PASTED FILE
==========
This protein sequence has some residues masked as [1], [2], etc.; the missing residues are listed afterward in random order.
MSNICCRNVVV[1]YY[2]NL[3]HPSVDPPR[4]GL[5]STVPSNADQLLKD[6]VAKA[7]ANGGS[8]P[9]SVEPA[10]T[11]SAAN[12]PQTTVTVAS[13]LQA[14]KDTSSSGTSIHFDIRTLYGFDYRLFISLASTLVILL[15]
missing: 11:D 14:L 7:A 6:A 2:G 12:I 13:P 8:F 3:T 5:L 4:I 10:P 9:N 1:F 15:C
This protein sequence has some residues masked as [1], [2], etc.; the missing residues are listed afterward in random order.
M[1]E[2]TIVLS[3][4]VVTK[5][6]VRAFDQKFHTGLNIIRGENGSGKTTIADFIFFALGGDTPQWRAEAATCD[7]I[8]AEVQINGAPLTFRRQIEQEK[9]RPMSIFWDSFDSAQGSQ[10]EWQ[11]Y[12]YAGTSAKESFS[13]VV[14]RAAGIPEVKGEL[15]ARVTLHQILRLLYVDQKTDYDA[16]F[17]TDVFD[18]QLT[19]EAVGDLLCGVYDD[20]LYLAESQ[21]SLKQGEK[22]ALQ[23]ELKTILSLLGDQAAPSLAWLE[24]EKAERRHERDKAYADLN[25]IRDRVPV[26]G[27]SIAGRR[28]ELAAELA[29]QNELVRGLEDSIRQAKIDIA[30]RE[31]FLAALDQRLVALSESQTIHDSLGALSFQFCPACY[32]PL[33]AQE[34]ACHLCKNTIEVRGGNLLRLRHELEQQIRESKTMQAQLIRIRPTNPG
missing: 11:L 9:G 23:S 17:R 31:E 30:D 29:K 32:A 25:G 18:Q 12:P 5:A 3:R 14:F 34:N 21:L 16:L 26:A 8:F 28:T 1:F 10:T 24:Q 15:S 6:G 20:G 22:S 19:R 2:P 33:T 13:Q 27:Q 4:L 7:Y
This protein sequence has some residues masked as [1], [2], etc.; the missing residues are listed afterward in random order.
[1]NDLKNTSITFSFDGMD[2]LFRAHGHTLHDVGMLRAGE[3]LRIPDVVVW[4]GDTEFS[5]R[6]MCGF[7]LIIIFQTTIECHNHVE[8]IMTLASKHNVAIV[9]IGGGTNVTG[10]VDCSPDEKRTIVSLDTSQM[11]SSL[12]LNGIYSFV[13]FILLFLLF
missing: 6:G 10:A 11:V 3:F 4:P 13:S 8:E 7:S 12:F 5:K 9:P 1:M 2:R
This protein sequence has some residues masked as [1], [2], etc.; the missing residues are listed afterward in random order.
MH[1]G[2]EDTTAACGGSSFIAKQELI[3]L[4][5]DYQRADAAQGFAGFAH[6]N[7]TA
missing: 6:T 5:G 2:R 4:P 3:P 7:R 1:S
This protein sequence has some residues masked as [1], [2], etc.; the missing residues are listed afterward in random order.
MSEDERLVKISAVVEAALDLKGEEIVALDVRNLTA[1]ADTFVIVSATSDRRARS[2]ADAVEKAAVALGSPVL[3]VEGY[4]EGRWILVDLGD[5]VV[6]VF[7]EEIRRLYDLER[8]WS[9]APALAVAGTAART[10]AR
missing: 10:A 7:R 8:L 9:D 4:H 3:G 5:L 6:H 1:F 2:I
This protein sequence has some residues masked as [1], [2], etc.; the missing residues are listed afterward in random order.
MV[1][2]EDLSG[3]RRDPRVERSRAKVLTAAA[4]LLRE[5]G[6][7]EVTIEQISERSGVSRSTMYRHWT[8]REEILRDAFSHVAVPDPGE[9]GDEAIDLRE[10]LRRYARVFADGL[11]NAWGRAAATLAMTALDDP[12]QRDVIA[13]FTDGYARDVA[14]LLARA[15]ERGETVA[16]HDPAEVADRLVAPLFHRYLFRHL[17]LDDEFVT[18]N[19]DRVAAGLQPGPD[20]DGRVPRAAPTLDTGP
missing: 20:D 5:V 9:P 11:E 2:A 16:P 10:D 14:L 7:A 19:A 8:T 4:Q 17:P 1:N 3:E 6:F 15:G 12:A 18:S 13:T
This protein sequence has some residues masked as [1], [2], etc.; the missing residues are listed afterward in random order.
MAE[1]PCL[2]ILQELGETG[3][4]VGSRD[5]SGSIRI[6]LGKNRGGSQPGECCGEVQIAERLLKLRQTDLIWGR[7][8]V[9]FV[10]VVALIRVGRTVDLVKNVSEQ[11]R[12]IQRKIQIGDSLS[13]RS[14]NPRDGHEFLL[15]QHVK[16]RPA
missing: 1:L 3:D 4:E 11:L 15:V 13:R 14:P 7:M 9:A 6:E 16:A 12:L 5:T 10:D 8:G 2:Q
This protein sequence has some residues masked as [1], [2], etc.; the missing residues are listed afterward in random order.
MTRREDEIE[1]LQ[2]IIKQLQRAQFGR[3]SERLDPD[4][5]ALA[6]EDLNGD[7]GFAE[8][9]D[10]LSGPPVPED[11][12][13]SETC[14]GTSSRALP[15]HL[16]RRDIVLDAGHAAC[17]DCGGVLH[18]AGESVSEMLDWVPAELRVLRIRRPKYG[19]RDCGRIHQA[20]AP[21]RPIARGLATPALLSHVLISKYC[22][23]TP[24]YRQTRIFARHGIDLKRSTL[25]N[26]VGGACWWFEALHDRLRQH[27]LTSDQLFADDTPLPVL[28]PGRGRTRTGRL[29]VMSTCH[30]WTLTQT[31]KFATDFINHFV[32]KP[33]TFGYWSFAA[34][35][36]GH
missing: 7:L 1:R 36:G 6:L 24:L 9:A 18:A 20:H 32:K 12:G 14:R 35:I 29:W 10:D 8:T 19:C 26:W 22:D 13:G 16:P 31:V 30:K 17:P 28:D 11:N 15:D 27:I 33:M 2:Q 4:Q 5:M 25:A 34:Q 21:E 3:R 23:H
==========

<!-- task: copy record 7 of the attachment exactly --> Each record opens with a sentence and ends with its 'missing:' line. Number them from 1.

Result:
This protein sequence has some residues masked as [1], [2], etc.; the missing residues are listed afterward in random order.
MAE[1]PCL[2]ILQELGETG[3][4]VGSRD[5]SGSIRI[6]LGKNRGGSQPGECCGEVQIAERLLKLRQTDLIWGR[7][8]V[9]FV[10]VVALIRVGRTVDLVKNVSEQ[11]R[12]IQRKIQIGDSLS[13]RS[14]NPRDGHEFLL[15]QHVK[16]RPA
missing: 1:L 3:D 4:E 11:L 15:V 13:R 14:P 7:M 9:A 6:E 16:A 12:L 5:T 10:D 8:G 2:Q